# Acceleration of Particles in a Wave Obeying the Korteweg-de Vries Equation

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One of the advantages of the causal interpretation of quantum mechanics developed by David Bohm is that the concept of single particle trajectories in which the particles are guided by a so-called “quantum potential” can be applied to nonlinear partial differential equations obeying the continuity equation as a conservation law. In this Demonstration, the particles follow the wave density , which is a solution of the famous Korteweg–de Vries (KdV) equation, and in which a quantum-like potential, here called wave potential or fluid pressure, is responsible for the acceleration or deceleration of the particles. For two very special cases, the dynamics (like trajectories, velocities, acceleration, and density) are given analytically. The waves could be described as a rational solution and a solitary wave of the KdV equation . It is notable that a fluid pressure, which likely has the same form as the quantum potential in the causal interpretation, appears in the acceleration term of the KdV equation, which of course introduces highly non-Newtonian behavior. The "wave potential" differs slightly in the definition. Here, it is a nonlinear function of the density itself. But as in the causal interpretation, the effect of the quantum-like potential varies with the form of the wave function and not its intensity. The potential acts instantaneously and does not diminish as the distance between two particles increases. The time evolution of the position could be interpreted as streamlines of the wave or as idealized test particles that do not interact on each other and do not perturb the wave. The graphic on the left shows the density (black), the quantum potential (red), and the acceleration (blue). On the right, you can see the contours and the trajectories in -space.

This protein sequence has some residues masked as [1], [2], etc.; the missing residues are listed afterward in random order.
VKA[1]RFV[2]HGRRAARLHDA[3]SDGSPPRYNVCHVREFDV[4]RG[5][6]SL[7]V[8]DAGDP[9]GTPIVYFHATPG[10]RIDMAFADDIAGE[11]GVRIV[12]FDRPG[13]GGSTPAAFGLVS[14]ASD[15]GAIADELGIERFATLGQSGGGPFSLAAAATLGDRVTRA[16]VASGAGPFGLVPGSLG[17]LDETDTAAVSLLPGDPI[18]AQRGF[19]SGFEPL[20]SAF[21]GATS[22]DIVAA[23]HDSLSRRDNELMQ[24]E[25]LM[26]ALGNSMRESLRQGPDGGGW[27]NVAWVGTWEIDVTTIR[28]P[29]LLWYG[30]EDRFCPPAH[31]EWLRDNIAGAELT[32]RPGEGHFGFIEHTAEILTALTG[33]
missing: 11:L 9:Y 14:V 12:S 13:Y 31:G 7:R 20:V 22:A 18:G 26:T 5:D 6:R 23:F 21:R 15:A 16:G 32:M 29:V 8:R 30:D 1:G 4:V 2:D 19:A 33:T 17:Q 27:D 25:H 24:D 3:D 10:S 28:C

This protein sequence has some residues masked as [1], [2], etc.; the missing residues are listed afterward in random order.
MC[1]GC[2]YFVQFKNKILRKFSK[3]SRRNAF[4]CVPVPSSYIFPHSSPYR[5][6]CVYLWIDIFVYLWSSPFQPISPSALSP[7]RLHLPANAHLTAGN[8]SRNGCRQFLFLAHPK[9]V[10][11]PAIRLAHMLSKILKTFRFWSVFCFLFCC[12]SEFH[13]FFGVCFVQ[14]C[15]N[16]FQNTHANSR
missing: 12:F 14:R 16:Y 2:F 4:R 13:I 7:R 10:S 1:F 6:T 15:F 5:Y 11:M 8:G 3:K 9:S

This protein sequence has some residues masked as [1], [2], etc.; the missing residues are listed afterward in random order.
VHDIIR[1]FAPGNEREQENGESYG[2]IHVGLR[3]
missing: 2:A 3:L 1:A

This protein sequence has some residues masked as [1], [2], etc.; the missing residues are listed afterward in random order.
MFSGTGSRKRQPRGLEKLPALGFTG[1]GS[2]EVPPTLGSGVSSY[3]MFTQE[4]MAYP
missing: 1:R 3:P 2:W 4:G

Contributed by: Klaus von Bloh (September 2011)
Open content licensed under CC BY-NC-SA

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Reference

 A. D. Polyanin and V. F. Zaitsev, Handbook of Nonlinear Partial Differential Equations, London: Chapman & Hall/CRC Press, 2003.

## Permanent Citation

Klaus von Bloh

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